Still, Gladei points out that lawyers are already offering new services to clients, “related to data protection and privacy – based on the GDPR extraterritorial enforcement – compliance and e-KYC, competition and regulatory clearance, local setup, and cross-border trade.” 

This article was originally published in Issue 10.4 of the CEE Legal Matters Magazine. If you would like to receive a hard copy of the magazine, you can subscribe here

ACI Partners at a Glance

ACI Partners is a leading law firm in Moldova with an expanding network of partners throughout Europe. ACI Partners was established in 2006 and since then has managed to build a very strong and competitive legal practice. Our business strategy strives to deliver a solid and reliable service, going beyond merely grasping the law, which the clients may turn to whenever they need. In reaching this goal, ACI Partners employs a personalized approach to each client, showing a genuine respect for their values and unqualified commitment to their interests and needs, steadily investing in knowledge and data management and ensuring a working environment consistent with our clients’ quality demands and high expectations.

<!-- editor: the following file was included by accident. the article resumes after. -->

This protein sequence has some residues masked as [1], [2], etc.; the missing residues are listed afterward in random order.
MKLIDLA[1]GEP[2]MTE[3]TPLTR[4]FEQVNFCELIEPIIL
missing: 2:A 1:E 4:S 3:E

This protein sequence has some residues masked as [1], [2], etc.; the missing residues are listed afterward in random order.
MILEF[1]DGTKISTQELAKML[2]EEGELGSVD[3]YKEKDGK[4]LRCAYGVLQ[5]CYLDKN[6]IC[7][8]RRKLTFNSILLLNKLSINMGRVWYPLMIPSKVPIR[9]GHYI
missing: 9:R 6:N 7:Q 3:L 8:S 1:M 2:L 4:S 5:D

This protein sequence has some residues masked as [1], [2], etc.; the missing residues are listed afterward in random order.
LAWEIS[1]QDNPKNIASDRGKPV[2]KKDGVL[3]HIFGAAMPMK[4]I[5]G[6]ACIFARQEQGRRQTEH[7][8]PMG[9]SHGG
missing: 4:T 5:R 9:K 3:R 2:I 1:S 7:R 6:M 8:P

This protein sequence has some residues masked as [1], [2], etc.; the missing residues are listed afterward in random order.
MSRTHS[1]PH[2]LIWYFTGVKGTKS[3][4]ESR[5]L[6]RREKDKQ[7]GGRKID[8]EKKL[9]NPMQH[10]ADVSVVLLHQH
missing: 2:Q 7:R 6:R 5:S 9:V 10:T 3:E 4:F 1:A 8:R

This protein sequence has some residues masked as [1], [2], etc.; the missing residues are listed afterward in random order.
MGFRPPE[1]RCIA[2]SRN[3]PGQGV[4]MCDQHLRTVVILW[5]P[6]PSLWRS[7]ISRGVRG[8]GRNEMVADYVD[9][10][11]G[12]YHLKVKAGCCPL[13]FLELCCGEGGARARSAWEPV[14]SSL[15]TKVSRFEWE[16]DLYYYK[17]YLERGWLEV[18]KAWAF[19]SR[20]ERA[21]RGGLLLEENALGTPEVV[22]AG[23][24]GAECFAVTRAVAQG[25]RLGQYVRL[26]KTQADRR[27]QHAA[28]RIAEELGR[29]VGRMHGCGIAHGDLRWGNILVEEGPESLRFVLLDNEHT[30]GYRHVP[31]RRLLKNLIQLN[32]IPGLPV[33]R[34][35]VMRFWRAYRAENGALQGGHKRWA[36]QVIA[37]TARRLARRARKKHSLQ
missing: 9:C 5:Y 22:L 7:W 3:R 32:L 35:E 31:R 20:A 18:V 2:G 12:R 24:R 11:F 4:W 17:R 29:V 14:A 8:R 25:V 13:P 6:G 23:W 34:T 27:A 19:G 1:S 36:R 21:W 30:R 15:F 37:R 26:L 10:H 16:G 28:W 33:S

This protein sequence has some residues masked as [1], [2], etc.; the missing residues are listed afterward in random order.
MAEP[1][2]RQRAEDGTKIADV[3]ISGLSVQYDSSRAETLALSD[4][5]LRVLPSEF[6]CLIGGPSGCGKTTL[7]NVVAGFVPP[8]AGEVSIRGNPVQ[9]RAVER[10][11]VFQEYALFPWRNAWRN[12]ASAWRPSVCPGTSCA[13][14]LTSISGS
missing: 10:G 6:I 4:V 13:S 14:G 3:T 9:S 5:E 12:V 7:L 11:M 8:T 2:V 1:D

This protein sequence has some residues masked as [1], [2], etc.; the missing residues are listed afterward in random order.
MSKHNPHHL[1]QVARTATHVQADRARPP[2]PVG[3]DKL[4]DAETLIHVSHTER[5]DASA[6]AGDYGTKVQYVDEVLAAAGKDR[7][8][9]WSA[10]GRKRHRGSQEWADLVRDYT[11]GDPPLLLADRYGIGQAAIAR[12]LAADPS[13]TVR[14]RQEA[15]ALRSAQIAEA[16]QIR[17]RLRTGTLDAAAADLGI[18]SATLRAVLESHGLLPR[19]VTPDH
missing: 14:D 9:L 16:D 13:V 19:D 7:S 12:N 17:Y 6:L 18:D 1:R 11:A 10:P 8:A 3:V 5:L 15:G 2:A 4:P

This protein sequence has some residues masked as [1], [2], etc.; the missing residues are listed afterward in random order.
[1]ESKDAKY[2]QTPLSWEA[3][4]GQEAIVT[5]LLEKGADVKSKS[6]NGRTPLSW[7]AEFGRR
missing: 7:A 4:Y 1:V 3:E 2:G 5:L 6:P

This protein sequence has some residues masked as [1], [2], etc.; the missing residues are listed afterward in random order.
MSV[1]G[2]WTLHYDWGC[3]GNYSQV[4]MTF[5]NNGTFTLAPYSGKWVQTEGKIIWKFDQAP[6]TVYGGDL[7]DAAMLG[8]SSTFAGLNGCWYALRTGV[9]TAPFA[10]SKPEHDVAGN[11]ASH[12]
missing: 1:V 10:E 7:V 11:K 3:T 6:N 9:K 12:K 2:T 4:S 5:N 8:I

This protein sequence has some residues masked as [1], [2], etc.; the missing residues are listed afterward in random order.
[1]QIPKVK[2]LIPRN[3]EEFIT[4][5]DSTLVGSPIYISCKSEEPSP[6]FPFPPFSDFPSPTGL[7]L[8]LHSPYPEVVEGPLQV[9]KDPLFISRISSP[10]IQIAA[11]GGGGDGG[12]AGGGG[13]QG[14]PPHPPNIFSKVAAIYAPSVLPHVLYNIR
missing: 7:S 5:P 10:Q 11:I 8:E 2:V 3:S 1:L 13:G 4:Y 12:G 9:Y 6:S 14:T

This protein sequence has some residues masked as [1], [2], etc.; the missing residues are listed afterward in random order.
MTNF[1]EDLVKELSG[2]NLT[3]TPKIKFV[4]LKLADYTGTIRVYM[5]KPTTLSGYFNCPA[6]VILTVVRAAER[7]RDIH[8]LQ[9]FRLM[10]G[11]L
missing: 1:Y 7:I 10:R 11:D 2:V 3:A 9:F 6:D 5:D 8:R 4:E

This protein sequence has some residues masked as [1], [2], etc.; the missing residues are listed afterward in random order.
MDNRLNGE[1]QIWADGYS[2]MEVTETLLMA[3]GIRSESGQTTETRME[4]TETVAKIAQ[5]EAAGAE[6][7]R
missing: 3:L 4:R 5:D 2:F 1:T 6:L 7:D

ACI Partners is a one-stop shop law firm proficient in all possible legal matters a business might come across in Moldova, starting with incorporation of a business, and obtaining of all the necessary regulatory permits, continuing with various daily matters, such as contracts, labor, and migration, and finishing with dispute settlement, insolvencies, and criminal investigations. But we pride ourselves especially for our unmatched expertise in most innovative and complex areas for Moldova, as Modern Financial Products, Data Protection, Renewable Energy, Competition, Clinical Studies, Public Procurement, and Regulatory. In our work, we always involve a team of professionals with the relevant skill-mix, which enables us to provide our clients with an integrated and comprehensive advice, superior to our competitors.

ACI Partners has advised the Government of the Republic of Moldova, businesses, international organizations, and other institutions on most challenging transactions, assignments and projects.